Forty years later, women from all backgrounds—affluent and highly educated to poor and disadvantaged—attest to the difficulty of meeting men worthy of, and willing to commit to, marriage.[viii] They may be interesting, talented, ready for fun, yes. Marriageable? Not so much. Herein lies a complex problem with many potential causes.[ix]  But over the last decade and a half, a number of economists have demonstrated that liberal abortion laws and widespread contraception, especially when acting together, have empowered men to expect or initiate sex without the need or desire for any sort of commitment.[x]  Once upon a time, women were in a position to make serious demands upon men prior to physical intimacy, due to the commitment necessary for taking care of a child who may possibly result. Increasingly available contraception and abortion have realigned this set of cultural expectations toward the male prerogative for low commitment sex. Increased confidence in contraception (alongside the continued reality of contraceptive failure) has translated, forty years later, into increased rates of unintended pregnancy, single motherhood, and abortion—all of which disproportionately affect women, especially poor women.[xi]

Forty years later, the pro-life community is as committed as ever to promoting the human dignity of both mother and child. Indeed, it is the vulnerability of all those involved in abortion that makes the issue one of deep and abiding concern. The evident vulnerability of the innocent human being, to be sure, but also the vulnerability of the single mother who feels she has no “choice” but to abort; the anxious father who has no legal say; the parents whose unborn child appears handicapped or may die shortly after birth; the victim of rape; and even the abortion provider who, we can only hope, will experience a conversion of heart and abandon this trade. Forty years later, the courage and grace shown by those women who choose life—in the face of fear, uncertainty, parental or partner intimidation, seemingly insurmountable odds—make them today’s heroes. They are joined by the many who counsel, support, and nurture them both before and after the birth of their child. Such self-giving love—especially in the face of forty years of “choice”—is powerfully transformative of mother, of child, of families, of cultures.

Erika Bachiochi, Esq.’s most recent publications include Women, Sex & the Church: A Case for Catholic Teaching (2010) and “Women, Sexual Asymmetry & Catholic Teaching,” Christian Bioethics (Oxford University Press, 2013).

Footnotes:

[i] For example, Frances Kissling, “How to Think About Abortion,” www.salon.com (Nov. 16, 2010), (noting that “there’s the reality that abortion does take life—human life”); Camille Paglia, “Fresh Blood for the Vampire,” www.salon.com (Sept. 10, 2008), (“I have always frankly admitted that abortion is murder, the extermination of the powerless by the powerful.”); Mary Elizabeth Williams, “So What if Abortion Ends a Life?” www.salon.com (Jan. 23, 2013), (“I would put the life of a mother over the life of a fetus every single time—even if I still need to acknowledge my conviction that the fetus is indeed a life. A life worth sacrificing.”).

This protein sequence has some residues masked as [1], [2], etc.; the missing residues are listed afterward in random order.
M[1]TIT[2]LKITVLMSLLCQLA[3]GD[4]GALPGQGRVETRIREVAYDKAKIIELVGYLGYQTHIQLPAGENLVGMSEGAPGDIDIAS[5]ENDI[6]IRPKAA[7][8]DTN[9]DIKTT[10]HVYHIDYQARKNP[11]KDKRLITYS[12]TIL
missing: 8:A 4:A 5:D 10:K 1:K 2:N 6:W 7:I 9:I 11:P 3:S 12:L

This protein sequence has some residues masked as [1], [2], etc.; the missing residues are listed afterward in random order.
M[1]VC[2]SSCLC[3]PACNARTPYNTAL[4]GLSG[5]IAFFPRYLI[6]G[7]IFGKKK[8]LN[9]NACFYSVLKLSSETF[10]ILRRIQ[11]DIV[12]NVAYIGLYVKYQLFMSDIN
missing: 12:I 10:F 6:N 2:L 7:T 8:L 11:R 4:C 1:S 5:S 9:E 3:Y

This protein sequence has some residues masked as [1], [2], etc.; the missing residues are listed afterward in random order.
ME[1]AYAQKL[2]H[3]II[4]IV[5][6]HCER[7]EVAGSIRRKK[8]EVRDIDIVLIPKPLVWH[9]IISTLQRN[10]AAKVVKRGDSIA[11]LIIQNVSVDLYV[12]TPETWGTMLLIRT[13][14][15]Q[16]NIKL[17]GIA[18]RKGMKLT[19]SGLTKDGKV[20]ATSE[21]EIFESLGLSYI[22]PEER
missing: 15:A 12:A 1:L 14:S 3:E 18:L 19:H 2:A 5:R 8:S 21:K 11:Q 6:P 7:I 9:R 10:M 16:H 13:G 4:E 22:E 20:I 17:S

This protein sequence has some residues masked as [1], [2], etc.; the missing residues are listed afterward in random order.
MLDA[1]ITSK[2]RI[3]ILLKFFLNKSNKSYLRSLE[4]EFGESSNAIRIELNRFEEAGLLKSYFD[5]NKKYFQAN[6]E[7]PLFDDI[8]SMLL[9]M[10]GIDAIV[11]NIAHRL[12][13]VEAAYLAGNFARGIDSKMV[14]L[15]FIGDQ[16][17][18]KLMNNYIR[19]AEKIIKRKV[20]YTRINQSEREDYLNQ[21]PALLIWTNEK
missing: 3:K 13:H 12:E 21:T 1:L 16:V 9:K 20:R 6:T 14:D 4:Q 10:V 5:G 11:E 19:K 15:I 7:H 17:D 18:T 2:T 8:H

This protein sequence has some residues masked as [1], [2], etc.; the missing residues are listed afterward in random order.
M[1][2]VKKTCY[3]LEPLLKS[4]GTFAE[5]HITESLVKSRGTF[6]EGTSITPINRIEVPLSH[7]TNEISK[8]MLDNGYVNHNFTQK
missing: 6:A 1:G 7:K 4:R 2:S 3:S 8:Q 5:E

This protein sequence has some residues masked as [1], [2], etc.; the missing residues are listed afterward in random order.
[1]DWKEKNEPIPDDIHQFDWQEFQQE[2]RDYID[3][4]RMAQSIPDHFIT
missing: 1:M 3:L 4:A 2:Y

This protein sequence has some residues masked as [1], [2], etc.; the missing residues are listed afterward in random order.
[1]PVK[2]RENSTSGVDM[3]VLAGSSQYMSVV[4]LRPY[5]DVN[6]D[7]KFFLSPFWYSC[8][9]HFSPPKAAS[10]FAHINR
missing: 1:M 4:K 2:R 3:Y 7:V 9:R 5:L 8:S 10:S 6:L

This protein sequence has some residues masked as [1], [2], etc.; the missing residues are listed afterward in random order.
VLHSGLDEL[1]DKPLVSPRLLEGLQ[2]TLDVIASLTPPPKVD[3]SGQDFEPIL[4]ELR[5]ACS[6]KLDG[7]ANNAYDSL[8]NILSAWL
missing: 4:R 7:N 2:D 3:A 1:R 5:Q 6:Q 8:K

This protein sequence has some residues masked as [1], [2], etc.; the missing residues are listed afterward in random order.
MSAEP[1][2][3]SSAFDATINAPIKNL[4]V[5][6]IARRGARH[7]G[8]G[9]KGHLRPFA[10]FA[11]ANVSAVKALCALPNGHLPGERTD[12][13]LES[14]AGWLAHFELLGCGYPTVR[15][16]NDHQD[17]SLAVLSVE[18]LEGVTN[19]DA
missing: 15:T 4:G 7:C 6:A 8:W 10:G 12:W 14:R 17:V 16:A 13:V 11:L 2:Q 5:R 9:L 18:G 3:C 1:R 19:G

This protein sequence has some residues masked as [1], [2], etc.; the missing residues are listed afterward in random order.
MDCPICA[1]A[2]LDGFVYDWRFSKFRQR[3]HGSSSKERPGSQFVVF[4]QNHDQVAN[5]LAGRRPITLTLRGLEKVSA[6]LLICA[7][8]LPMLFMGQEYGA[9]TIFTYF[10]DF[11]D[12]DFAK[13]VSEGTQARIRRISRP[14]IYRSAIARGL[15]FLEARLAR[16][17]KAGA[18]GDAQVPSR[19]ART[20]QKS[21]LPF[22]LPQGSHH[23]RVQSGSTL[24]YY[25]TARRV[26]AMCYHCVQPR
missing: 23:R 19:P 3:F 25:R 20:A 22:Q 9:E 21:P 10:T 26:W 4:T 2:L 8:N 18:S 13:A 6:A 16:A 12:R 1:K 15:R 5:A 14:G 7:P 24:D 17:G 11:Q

[ii] 2006 Zogby Poll, “Abortion Tough Issue for Hillary Clinton and ’06 Congressional Democrats”; at www.prnewswire.com/news-releases/zogbyassociated-television-news-poll-reveals-abortion-tough-issue-for-hillary-clinton–06-congressional-democrats-70730252.html (accessed 4/24/13).

[iii] Helen M. Alvaré, “Gonzales v. Carhart: Bringing Abortion Law Back into the Family Law Fold,” 69 Montana Law Review 409 (2008) (noting the Court’s opinion in Gonzales rightly uses concepts from family law to describe the relationship between “mother” and “child” in the abortion context). See also, Erika Bachiochi, “Embodied Equality: Debunking Equal Protection Arguments for Abortion Rights,” Harvard Journal of Law & Public Policy (2011), at 932ff for discussion of parental duty generally.

[iv] The four countries are the U.S., Canada, China and North Korea.

[v] John M. Thorp et al., “Long Term Physical and Psychological Health Consequences of Induced Abortion: Review of the Evidence,” 58 Obstetrical & Gynecological Sur. 70, 75 (2003) (explaining that abortion increases the risk of placenta previa in later pregnancies by fifty percent and doubles the risk of preterm birth).

[vi] Priscilla K. Coleman, “Abortion and Mental Health: Quantitative synthesis and analysis of research published 1995-2009,” The British Journal of Psychiatry (2011) 199:180-186.

[vii] M. Paul et al., A Clinician’s Guide to Medical and Surgical Abortion (New York: Churchill Livingstone, 1999), 20-21.

[viii] See, e.g., Barbara Defoe Whitehead, Why There Are No Good Men Left (2003) and Kathryn Edin and Maria Kefalas, Promises I Can Keep: Why Poor Women Put Motherhood Before Marriage (2005).

[ix] Kay Hymowitz, Manning Up: How the Rise of Women Has Turned Men into Boys (2011); Hanna Rosin, The End of Men (2012).

[x] George A. Akerlof et al., “An Analysis of Out-of-Wedlock Births in the United States,” The Quarterly Journal of Economics (1996), 111:277-317; Timothy Reichert, “Bitter Pill,” First Things (May 2010); Joseph Anthony Burke and Catherine Pakaluk; “The Contraceptive Revolution and the Second Demographic Transition: An Economic Model of Sex, Fertility, and Marriage,” Working Paper No. 1003, Ave Maria University (2010); see also, sociologists Mark Regnerus and Jeremy Uecker. Premarital Sex in America: How Young Americans Meet, Mate, and Think about Marrying (Oxford University Press, 2011).